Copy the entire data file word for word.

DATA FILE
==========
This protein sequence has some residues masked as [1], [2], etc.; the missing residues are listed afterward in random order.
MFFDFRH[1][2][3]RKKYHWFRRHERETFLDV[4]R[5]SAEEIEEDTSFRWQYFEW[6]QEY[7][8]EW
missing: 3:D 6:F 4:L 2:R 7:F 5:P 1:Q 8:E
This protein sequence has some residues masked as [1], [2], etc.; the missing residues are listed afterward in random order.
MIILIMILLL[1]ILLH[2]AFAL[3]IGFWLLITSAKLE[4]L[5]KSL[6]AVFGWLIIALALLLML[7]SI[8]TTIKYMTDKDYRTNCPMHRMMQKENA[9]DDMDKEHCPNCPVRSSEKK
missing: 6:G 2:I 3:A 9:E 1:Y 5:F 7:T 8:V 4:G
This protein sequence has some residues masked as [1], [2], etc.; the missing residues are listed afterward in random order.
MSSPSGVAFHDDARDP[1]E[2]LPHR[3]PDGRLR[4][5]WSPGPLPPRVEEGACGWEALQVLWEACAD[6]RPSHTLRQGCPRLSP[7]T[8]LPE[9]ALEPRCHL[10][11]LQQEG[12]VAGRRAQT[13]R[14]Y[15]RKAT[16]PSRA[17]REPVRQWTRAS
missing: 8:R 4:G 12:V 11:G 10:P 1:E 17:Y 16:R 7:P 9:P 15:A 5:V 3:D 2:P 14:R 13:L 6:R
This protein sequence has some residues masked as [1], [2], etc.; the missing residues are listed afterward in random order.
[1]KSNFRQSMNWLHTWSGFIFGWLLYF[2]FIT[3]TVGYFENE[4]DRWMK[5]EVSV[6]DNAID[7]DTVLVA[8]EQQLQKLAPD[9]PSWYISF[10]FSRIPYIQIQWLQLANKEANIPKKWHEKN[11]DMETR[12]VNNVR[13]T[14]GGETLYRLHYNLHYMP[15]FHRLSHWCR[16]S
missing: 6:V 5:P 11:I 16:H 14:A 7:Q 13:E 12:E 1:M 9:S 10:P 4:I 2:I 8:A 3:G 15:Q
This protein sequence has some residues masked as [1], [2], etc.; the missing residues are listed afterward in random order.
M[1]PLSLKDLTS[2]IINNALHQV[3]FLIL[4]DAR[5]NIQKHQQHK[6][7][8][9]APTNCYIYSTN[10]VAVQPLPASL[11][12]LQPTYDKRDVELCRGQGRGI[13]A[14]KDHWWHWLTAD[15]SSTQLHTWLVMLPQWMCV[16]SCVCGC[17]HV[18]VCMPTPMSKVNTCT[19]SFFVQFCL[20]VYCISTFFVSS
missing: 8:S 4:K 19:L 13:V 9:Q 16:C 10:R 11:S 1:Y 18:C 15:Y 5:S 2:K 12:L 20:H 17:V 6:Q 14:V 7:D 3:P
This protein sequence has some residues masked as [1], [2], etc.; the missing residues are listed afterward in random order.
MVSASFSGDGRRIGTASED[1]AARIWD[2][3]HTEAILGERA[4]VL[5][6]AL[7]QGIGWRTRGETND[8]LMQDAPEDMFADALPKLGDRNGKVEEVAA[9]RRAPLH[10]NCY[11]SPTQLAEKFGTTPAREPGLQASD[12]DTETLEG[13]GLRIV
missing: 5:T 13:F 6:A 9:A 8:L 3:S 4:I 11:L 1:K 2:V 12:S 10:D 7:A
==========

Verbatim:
This protein sequence has some residues masked as [1], [2], etc.; the missing residues are listed afterward in random order.
MFFDFRH[1][2][3]RKKYHWFRRHERETFLDV[4]R[5]SAEEIEEDTSFRWQYFEW[6]QEY[7][8]EW
missing: 3:D 6:F 4:L 2:R 7:F 5:P 1:Q 8:E
This protein sequence has some residues masked as [1], [2], etc.; the missing residues are listed afterward in random order.
MIILIMILLL[1]ILLH[2]AFAL[3]IGFWLLITSAKLE[4]L[5]KSL[6]AVFGWLIIALALLLML[7]SI[8]TTIKYMTDKDYRTNCPMHRMMQKENA[9]DDMDKEHCPNCPVRSSEKK
missing: 6:G 2:I 3:A 9:E 1:Y 5:F 7:T 8:V 4:G
This protein sequence has some residues masked as [1], [2], etc.; the missing residues are listed afterward in random order.
MSSPSGVAFHDDARDP[1]E[2]LPHR[3]PDGRLR[4][5]WSPGPLPPRVEEGACGWEALQVLWEACAD[6]RPSHTLRQGCPRLSP[7]T[8]LPE[9]ALEPRCHL[10][11]LQQEG[12]VAGRRAQT[13]R[14]Y[15]RKAT[16]PSRA[17]REPVRQWTRAS
missing: 8:R 4:G 12:V 11:G 10:P 1:E 17:Y 16:R 7:P 9:P 15:A 5:V 3:D 2:P 14:R 13:L 6:R
This protein sequence has some residues masked as [1], [2], etc.; the missing residues are listed afterward in random order.
[1]KSNFRQSMNWLHTWSGFIFGWLLYF[2]FIT[3]TVGYFENE[4]DRWMK[5]EVSV[6]DNAID[7]DTVLVA[8]EQQLQKLAPD[9]PSWYISF[10]FSRIPYIQIQWLQLANKEANIPKKWHEKN[11]DMETR[12]VNNVR[13]T[14]GGETLYRLHYNLHYMP[15]FHRLSHWCR[16]S
missing: 6:V 5:P 11:I 16:H 14:A 7:Q 13:E 12:E 1:M 9:S 10:P 4:I 2:I 8:A 3:G 15:Q
This protein sequence has some residues masked as [1], [2], etc.; the missing residues are listed afterward in random order.
M[1]PLSLKDLTS[2]IINNALHQV[3]FLIL[4]DAR[5]NIQKHQQHK[6][7][8][9]APTNCYIYSTN[10]VAVQPLPASL[11][12]LQPTYDKRDVELCRGQGRGI[13]A[14]KDHWWHWLTAD[15]SSTQLHTWLVMLPQWMCV[16]SCVCGC[17]HV[18]VCMPTPMSKVNTCT[19]SFFVQFCL[20]VYCISTFFVSS
missing: 8:S 4:K 19:L 13:V 9:Q 16:C 10:R 11:S 1:Y 18:C 15:Y 5:S 2:K 12:L 20:H 17:V 6:Q 14:V 7:D 3:P
This protein sequence has some residues masked as [1], [2], etc.; the missing residues are listed afterward in random order.
MVSASFSGDGRRIGTASED[1]AARIWD[2][3]HTEAILGERA[4]VL[5][6]AL[7]QGIGWRTRGETND[8]LMQDAPEDMFADALPKLGDRNGKVEEVAA[9]RRAPLH[10]NCY[11]SPTQLAEKFGTTPAREPGLQASD[12]DTETLEG[13]GLRIV
missing: 5:T 13:F 6:A 9:A 8:L 3:S 4:I 11:L 1:K 2:V 12:S 10:D 7:A